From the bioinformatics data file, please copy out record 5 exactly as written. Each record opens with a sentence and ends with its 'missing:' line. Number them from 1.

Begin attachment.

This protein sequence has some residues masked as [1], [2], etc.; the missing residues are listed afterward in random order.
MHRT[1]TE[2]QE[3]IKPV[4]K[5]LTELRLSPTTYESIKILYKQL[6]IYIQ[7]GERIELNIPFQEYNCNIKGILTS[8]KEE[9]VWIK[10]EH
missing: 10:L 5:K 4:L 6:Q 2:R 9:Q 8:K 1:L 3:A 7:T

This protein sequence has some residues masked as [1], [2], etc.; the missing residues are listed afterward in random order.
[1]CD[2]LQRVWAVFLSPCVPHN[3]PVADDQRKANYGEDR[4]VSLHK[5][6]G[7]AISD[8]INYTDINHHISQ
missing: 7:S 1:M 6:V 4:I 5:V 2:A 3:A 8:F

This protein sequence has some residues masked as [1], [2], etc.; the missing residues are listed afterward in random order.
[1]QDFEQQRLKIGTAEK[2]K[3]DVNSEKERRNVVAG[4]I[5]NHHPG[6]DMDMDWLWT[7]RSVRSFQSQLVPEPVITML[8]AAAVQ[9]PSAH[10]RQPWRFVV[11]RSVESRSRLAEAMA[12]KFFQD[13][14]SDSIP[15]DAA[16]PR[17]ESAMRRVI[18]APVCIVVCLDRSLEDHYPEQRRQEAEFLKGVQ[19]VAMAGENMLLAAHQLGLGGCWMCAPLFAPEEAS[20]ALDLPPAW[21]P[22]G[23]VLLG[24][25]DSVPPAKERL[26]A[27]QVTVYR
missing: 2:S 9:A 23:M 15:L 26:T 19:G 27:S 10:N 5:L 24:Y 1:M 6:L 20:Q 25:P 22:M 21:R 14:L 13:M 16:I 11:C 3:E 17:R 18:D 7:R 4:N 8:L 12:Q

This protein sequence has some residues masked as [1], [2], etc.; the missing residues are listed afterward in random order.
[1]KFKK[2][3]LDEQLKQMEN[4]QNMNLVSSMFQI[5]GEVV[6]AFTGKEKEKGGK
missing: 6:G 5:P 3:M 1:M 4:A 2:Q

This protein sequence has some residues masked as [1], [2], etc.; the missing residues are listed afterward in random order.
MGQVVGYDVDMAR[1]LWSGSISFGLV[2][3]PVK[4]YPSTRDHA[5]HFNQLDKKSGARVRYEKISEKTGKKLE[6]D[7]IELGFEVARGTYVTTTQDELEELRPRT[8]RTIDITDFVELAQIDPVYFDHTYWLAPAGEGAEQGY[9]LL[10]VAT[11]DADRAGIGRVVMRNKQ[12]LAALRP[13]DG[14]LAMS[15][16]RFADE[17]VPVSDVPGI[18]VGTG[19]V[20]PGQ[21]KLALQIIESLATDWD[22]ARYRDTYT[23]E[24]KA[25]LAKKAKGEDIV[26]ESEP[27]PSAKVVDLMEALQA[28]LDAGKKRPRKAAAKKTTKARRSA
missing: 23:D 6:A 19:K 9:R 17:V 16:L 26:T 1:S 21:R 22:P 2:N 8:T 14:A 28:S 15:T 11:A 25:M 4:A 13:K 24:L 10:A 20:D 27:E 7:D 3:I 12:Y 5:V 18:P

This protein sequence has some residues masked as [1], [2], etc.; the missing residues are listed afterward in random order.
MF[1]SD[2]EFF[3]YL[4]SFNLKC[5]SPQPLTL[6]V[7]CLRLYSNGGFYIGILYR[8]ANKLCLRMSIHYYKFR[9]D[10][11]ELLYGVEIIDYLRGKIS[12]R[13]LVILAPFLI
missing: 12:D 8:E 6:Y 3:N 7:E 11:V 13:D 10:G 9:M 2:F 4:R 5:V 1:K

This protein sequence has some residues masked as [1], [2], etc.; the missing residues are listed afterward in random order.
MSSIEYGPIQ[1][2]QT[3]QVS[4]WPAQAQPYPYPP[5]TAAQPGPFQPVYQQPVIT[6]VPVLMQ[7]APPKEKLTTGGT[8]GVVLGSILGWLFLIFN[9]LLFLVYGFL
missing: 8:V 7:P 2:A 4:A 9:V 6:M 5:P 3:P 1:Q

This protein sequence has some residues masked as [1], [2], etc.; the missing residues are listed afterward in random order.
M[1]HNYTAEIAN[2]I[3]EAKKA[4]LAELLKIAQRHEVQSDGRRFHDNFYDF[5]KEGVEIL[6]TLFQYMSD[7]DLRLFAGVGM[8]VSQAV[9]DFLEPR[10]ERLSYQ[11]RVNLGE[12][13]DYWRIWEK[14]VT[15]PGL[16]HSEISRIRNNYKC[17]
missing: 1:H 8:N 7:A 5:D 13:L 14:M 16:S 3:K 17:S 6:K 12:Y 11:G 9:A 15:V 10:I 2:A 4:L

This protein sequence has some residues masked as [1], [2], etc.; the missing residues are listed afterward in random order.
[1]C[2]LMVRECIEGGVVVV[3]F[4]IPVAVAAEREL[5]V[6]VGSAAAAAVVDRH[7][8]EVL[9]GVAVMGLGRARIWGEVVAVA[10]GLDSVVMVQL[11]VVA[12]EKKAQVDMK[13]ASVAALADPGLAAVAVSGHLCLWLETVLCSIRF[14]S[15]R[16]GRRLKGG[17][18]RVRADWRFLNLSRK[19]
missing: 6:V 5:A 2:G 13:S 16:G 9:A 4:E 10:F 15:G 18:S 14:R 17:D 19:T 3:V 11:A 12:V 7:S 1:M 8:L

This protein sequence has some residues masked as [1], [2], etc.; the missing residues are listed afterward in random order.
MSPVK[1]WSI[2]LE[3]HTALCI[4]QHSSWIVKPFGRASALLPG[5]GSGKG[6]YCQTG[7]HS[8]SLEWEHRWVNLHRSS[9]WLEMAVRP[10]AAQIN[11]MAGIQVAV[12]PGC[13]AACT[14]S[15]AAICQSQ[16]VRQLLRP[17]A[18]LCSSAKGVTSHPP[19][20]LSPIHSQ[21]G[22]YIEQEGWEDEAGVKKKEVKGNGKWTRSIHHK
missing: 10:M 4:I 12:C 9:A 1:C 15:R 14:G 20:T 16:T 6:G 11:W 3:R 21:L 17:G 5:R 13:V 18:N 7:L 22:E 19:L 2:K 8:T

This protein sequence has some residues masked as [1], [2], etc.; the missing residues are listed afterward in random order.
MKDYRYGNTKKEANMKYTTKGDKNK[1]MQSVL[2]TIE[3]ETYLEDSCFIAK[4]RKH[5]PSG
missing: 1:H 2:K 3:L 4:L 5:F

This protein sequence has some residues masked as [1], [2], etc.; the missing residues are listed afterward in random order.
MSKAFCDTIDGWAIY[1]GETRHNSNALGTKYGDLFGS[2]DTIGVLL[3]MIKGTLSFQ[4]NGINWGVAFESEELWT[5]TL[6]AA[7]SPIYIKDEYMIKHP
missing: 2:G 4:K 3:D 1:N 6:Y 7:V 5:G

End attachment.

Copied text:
This protein sequence has some residues masked as [1], [2], etc.; the missing residues are listed afterward in random order.
MGQVVGYDVDMAR[1]LWSGSISFGLV[2][3]PVK[4]YPSTRDHA[5]HFNQLDKKSGARVRYEKISEKTGKKLE[6]D[7]IELGFEVARGTYVTTTQDELEELRPRT[8]RTIDITDFVELAQIDPVYFDHTYWLAPAGEGAEQGY[9]LL[10]VAT[11]DADRAGIGRVVMRNKQ[12]LAALRP[13]DG[14]LAMS[15][16]RFADE[17]VPVSDVPGI[18]VGTG[19]V[20]PGQ[21]KLALQIIESLATDWD[22]ARYRDTYT[23]E[24]KA[25]LAKKAKGEDIV[26]ESEP[27]PSAKVVDLMEALQA[28]LDAGKKRPRKAAAKKTTKARRSA
missing: 23:D 6:A 19:K 9:R 17:V 16:L 26:T 1:S 21:R 22:P 2:N 8:T 14:A 28:S 15:T 11:A 25:M 4:A 13:K 24:L 10:A 20:D 27:E 7:D 3:I 12:Y 5:V 18:P